A broad research theme, concerned both with the appearance of, and with the processes operating to form, the land-surface from whole landscapes down to individual landforms and geomorphological features and spanning timescales from the present day through to landscape dynamics over 102-106 years.
Specific attention is given to: high-mountainous regions, Dryland environments, and particular regions such as British Uplands, north Africa, the Mediterranean, the Himalaya and the southern African subcontinent. Research methods are equally varied with field-work based studies, often coupled with Geochronology, and/or Remote sensing GIS and Environmental Modelling. Landscape dynamics may also provide the backdrop to parts the interactions that humans have with the environment in the past and during present-day geohazards.
Who we are
Jason Dortch (Groups: QEG, EPRG)
Jason takes a whole systems approach to understanding how erosional processes interface to shape high-mountain landscapes. The use of catchment-wide erosion rates and low temperature thermochronology is instrumental in determining the rate of valley lowering and relief production.
Martin Evans (Group: EPRG)
Martin’s research into peatland geomorphology focuses on understanding the processes of peat erosion, peatland topography and on geomorphological controls on the biogeochemical functioning of peatland systems including the rates and fates of particulate carbon loss during peat erosion.
Phil Hughes (Group: QEG)
Phil’s research describes and explains the spatio-temporal dynamics of former glaciers in the Mediterranean mountains and British Isles and their wider palaeoclimatic significance. He has an expertise in stratigraphy, including morphostratigraphy and geomorphology.
Emma Shuttleworth (Group: EPRG)
Emma’s research focuses on understanding the key geomorphic processes that control sediment dynamics in eroding peatlands. She uses geochemical tracers and sediment source fingerprinting techniques to investigate sediment mobilisation, carbon cycling, and pollutant release.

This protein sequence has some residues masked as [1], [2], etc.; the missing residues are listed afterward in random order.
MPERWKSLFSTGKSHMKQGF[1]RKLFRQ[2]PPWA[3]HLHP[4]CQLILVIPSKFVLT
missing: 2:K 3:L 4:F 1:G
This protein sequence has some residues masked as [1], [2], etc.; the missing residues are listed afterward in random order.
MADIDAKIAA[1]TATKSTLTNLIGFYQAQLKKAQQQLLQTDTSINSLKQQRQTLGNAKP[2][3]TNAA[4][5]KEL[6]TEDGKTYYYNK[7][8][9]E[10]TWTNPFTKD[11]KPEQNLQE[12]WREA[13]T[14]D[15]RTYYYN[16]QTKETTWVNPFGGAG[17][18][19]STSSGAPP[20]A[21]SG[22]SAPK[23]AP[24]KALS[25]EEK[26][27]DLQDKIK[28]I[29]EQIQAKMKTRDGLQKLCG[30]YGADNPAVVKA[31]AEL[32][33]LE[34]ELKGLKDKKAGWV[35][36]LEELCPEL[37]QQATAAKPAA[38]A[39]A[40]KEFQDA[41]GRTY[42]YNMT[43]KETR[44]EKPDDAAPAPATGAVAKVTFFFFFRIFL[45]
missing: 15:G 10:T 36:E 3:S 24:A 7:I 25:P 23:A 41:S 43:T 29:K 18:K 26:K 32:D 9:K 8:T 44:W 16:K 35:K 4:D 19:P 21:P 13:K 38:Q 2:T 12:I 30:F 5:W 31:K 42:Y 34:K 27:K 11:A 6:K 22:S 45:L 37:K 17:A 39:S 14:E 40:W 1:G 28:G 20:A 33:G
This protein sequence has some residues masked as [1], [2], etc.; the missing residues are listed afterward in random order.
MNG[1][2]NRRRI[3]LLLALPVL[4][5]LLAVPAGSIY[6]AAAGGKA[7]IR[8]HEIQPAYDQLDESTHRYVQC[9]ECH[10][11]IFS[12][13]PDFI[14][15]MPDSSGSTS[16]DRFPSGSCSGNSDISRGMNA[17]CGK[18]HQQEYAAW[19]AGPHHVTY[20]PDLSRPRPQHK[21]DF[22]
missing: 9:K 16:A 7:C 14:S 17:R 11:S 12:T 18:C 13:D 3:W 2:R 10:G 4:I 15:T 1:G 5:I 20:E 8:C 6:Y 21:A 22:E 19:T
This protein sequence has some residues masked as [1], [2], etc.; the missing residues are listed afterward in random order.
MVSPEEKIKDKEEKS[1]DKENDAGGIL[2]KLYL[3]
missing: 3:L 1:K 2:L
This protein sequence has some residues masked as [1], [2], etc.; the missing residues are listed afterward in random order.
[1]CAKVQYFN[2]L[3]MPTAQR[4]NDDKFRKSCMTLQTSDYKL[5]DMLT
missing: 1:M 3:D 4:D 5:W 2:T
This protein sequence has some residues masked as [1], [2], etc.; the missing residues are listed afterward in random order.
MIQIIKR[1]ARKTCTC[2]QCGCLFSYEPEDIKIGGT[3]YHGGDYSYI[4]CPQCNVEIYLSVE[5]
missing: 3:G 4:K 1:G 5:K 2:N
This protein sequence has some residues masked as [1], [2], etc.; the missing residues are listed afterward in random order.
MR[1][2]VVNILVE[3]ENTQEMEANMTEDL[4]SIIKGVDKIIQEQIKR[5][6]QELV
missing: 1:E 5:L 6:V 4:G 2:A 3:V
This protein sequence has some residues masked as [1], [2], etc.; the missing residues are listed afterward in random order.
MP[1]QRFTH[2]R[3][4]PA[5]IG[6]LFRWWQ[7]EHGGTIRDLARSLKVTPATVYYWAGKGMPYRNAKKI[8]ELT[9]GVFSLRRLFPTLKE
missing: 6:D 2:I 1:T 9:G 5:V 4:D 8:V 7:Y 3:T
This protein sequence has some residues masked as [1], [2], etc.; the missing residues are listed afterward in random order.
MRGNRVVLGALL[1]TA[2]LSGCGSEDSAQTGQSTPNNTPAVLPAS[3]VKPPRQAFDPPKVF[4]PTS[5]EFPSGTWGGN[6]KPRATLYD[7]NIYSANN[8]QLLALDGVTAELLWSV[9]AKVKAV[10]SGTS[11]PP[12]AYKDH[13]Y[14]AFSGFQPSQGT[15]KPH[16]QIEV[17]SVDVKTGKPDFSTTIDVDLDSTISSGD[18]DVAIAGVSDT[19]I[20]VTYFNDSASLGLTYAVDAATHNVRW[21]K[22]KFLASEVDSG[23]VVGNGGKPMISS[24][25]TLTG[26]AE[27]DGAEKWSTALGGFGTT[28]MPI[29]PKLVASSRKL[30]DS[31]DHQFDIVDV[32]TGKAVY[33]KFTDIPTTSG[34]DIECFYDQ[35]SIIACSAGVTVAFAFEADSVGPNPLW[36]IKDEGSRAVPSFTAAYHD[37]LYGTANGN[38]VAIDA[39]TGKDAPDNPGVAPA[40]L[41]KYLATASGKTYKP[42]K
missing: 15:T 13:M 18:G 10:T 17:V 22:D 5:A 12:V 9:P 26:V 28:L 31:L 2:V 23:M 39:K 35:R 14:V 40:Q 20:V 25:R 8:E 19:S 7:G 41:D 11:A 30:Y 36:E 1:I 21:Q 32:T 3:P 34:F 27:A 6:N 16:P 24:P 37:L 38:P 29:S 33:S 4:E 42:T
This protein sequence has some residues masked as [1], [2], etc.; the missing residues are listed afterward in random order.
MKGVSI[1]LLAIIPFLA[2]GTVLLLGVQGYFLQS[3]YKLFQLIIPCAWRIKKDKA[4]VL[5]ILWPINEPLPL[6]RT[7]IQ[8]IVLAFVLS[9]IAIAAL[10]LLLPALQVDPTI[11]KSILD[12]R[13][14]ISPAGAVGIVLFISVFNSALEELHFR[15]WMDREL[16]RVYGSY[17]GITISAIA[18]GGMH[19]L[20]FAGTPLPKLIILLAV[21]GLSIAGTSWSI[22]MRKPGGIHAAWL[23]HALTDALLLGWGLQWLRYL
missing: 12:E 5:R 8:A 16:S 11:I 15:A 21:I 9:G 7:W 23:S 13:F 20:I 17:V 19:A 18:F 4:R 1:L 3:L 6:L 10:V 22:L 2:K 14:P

Abi Stone (Groups: QEG, EPRG)
Abi investigates the dynamics of dryland landscapes using geochronological methods, and the long-term evolution of sand sea environments using sediment tracing methods. Her current focus is in southern Africa in the Namib Sand Sea and the Kalahari Desert.
Jamie Woodward (Group: QEG)
Jamie is a geomorphologist with particular interests in the nature and impacts of Quaternary environmental change in the Mediterranean and the Nile basin. He works in close collaboration with archaeologists and is interested in the interface between geography, geoscience and archaeology.
Current research projects
- Age and dynamics of the Namib Desert, including the Namib Sand Sea. PI Ian Livingstone (Northampton), Abi Stone
- Altitudinal zonation of erosional processes in the Nanda Devi Region, India. Kathleen Nesbit, Jason Dortch, Craig Dietsch (Cincinnati).
- Attempting rapid age assessment of dune sediments in the Namib Sand Sea using a portable luminescence reader. PI Abi Stone, Mark Bateman (Sheffield), David Thomas (Oxford)
- Developing a National Soil Erosion Monitoring programme. Martin Evans
- Does glaciation destroy or create relief in Scotland: Arran vs. Galloway Hills. Jason Dortch and Phil Hughes
- Floodplains as hotspots of fluvial carbon cycling. Danielle Alderson, Clair Goulsbra, Martin Evans
- Investigating the controls on the fluvial export of sediment associated lead and particulate carbon from eroding peatlands. Emma Shuttleworth, Martin Evans, James Rothwell
- Modelling topographically controlled peatland water table using LiDAR derived DEM’s and gully mapping. Martin Evans, Tim Allott, Emma Shuttleworth
- Provenance of the Kalahari Desert sediments. Abi Stone, PI Edo Garzanti (Milano, Italy)
- Spatio-temporal dynamics of former glaciers in the Morocco and the Pyrenees. Phil Hughes, David Fink (ANSTO)
- The impact of glaciation and climate change on landscape morphodynamics. Michelle Fame (V-Tech), PI Jim Spotilla (V-Tech), Lewis Owen (Cincinnati), Marc Caffee (Purdue), David Shuster (Berkeley), Jason Dortch